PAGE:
Blood pressure measures the force of blood in the arteries. The force is created by the beating of the heart.
This test may be done to screen for:
This test is done when older children and adults have routine visits to the doctor. It may be done more often in people who have abnormal blood pressure or related health problems.
There are no complications from having this test.
The care staff may talk to you about the current medicines, herbs, and supplements that you take.
You may be asked to sit quietly for a few minutes to relax. This may make the results more accurate.
A soft cuff will be wrapped around the upper arm. It will be inflated with air. The cuff will press on the large artery in the arm. It briefly stops the flow of blood when it is inflated. The air in the cuff will then be slowly released. A stethoscope will be used to listen for the sound of blood as it begins to flow again. Sometimes the cuff will be put on your leg instead of your arm.
Two numbers will be recorded from the attached gauge. The first sound that is heard is the systolic pressure. This is the pressure when the heart is squeezing and pushing the blood forward. It will be recorded as the top number. The last sound to be heard is the diastolic pressure. This is the pressure when the heart is relaxing. It will be recorded as the bottom number of the reading.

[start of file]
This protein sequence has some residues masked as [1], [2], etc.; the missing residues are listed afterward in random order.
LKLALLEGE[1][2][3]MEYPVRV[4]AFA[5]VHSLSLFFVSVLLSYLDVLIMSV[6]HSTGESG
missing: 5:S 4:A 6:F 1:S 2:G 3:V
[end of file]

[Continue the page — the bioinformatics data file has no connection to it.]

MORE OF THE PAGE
Some blood pressure machines automatically inflate and deflate. The machine will record blood pressure and display the reading.
You can go back to normal activities.
Less than a minute
You will not feel pain from the reading.
Blood pressure is measured in mm Hg (millimeters of mercury). Possible results are:
More testing or a treatment plan may be needed if the results are not normal.
Call your doctor if you have any questions or concerns. You should also call your doctor to report any abnormal blood pressure readings taken at home.
If you think you have an emergency, call for medical help right away.
American Heart Association
National Heart, Lung, and Blood Institute
Canadian Cardiovascular Society
Heart and Stroke Foundation of Canada
Blood pressure measurement and monitoring. EBSCO DynaMed website. Available at: https://www.dynamed.com/evaluation/blood-pressure-measurement-and-monitoring. Accessed September 16, 2020.
High blood pressure. National Heart, Lung, and Blood Institute. Available at: http://www.nhlbi.nih.gov/health/health-topics/topics/hbp. Accessed September 16, 2020.
Understanding blood pressure readings. American Heart Association website. Available at http://www.heart.org/HEARTORG/Conditions/HighBloodPressure/AboutHighBloodPressure/Understanding-Blood-Pressure-Readings_UCM_301764_Article.jsp. Accessed September 16, 2020.
Whelton PK, Carey RM, et al. 2017 ACC/AHA/AAPA/ABC/ACPM/AGS/APhA/ASH/ASPC/NMA/PCNA Guideline for the Prevention, Detection, Evaluation, and Management of High Blood Pressure in Adults: Executive Summary: A Report of the American College of Cardiology/American Heart Association Task Force on Clinical Practice Guidelines. Hypertension. 2017 Nov 13. [Epub ahead of print].
Last reviewed March 2020 by EBSCO Medical Review Board Kari Kassir, MD Last Updated: 4/13/2021